Sunday, January 21, 2018

Female on the Beach (1955)

I love this movie. It’s pure unadulterated campy fun and I mean that as a compliment. Glossy, naughty and tawdry. A heavy-breather for the discerning connoisseur of camp.

Female on the Beach should be retitled Hot' n' Bothered in the Sand. The screenplay teems with outrageous dialogue that’s dripping with innuendo, and we get steamy clinches galore. So much lovely velveeta.
This is not hard-boiled crime drama, more noirish melodrama. The film is beautifully photographed, fully lit, with a gorgeous set design that would have looked great in color.

Joan Crawford plays Lynn Markham who moves into her late husband’s beach house right after the previous tenant Eloise Crandall has fallen, or been pushed, to her death. 
Muscle-bound beach boy gigolo Drummond “Drummy” Hall (Jeff Chandler), who is “kept” by Joan’s neighbors, Queenie and Osbert Sorenson, had an affair with Crandall. He puts the moves on Joan right away, after all he’s been the boy toy of many middle-aged lonely women, and Joan is loaded. But Drummy may have a darker secret. 

Slightly over-the-hill but still attractive Joan Crawford vamps it up for all it's worth. At this stage in her career Crawford was just about done with leading lady parts. With her star status fading, she became the woman so many unfortunately remember her as: her severe hairstyles accentuate her hard features and mask-like make-up and she wears a wardrobe befitting a woman half her age… But being past her expiry date never stopped Joan from putting up a good fight. 
Somehow, by sheer force of personality, Crawford pulls it off, and is able to deliver campy dialogue with a straight face. Her acting abilities are good enough to make her character believable and rise above absurdities. 

Hunky beefcake Chandler, who has “the instincts of a stallion and the pride of an alley cat”, is at the same time perfect and over-the-top as the homme fatale women swoon over. He oozes so much sex it’s positively indecent. Somehow under all those muscles we are made to believe beats a heart of gold. 

He’s a gigolo with a well-rehearsed line of seduction talk. Joan pretends not to like him and plays hard to get, slinging her trademark bitchy one-liners at him, but it’s all just a front. He rips her clothes off, they have sex, next few days he doesn’t call, Joan gets lovesick and hits the bottle - it must have been good. Yes, it’s that kind of movie. It’s all as subtle as a sledgehammer. 

Joan’s neighbors, perpetually broke card sharks Queenie and Osbert Sorenson, are priceless. As working is not really their line, they’ve come up with a better racket: grooming and pimping young beach studs who then fleece elderly broads out of their money. 
An imdb reviewer called them “piss-elegant pimps” and I have yet to read a better description of them.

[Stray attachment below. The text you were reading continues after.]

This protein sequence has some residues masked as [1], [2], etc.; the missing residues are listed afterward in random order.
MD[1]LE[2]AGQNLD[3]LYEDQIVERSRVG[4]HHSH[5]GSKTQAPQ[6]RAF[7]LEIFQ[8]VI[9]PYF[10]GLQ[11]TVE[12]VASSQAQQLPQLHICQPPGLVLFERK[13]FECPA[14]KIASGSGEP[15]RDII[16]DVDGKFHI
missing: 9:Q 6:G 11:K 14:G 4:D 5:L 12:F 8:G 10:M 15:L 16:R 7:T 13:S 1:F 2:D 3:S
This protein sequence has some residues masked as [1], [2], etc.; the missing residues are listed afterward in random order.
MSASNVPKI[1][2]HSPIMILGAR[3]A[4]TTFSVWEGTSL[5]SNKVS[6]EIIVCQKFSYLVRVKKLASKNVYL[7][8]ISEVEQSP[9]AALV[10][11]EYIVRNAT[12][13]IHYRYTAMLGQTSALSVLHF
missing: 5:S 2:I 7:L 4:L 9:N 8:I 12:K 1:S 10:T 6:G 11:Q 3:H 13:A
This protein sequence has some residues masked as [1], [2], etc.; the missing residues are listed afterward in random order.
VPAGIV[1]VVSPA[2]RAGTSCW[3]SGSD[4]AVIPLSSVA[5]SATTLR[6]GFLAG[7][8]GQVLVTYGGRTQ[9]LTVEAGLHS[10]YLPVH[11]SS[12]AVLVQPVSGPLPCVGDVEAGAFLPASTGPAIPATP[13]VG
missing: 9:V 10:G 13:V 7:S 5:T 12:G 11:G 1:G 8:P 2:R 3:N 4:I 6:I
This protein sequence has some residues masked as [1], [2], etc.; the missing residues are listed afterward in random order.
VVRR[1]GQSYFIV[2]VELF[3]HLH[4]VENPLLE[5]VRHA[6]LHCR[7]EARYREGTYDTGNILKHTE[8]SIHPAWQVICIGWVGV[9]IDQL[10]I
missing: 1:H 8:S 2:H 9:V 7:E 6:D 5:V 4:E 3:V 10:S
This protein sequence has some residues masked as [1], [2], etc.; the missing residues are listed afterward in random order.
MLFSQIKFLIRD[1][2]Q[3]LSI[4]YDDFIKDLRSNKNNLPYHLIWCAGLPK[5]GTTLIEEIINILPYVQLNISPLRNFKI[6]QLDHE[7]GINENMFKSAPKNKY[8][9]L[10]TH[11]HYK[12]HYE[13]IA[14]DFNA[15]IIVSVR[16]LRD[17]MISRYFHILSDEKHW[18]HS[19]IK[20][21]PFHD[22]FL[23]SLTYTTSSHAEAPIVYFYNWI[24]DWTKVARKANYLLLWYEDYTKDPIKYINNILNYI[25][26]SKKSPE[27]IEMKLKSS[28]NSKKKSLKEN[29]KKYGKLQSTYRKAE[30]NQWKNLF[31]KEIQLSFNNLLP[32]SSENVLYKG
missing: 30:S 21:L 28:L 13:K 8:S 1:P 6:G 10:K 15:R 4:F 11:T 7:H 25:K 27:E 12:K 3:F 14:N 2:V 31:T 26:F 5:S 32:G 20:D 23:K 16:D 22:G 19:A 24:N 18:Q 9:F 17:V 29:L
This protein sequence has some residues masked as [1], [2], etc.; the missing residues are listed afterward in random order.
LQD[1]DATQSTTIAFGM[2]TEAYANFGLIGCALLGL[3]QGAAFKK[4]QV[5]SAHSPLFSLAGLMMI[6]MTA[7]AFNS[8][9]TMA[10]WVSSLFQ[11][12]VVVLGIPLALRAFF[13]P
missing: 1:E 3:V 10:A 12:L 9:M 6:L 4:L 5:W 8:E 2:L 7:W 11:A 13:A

If this all sounds very sordid and sleazy, that’s because it is, but it’s great fun to watch. The dialogue is more than entertaining and seeing Joan and Chandler sling snark at each other is worth the money for the DVD alone. 

Both actors manage in the end to transcend the pitfalls of camp and make you care for their characters because of the human drama that underlies all this outrageousness. Here we have two less than perfect people trying to find happiness. 

The set-up of Crawford’s and Chandler’s romance is all grown-up too. Lynn understands and accepts that Chandler is a gigolo, she doesn’t have any illusions about him, and she also knows that without her money he wouldn’t be after her. She can accept that fact because she herself knows a thing or two about roping in aging sugar daddies. That’s how she got her husband and her fortune. Lynn also knows that at her age the gigolo is her last chance. 

Jan Sterling has a pretty thankless role as one of Drummy’s cast-off girlfriends. Her hairstyle and clothes are very unflattering and severe. Crawford didn’t like female competition on the set so I assume that’s the reason.

The movie is an unrelenting cheese fest and a soap opera, but with dialogue like "I wouldn't have you if you were hung with diamonds upside down!” it is simply a must-watch. 

4 comments:

  1. I get a kick out of seeing Natalie Schafer "Queenie" in something other than Gilligan's Island. Good review as always.

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  2. She's certainly different here than in Gilligan's Island.

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  3. Marvelous review, Margot! Agree with it 100%. Wonderful descriptions of Crawford and Chandler and how the movie makes us laugh on the one hand yet care on the other.

    Best wishes,
    Laura

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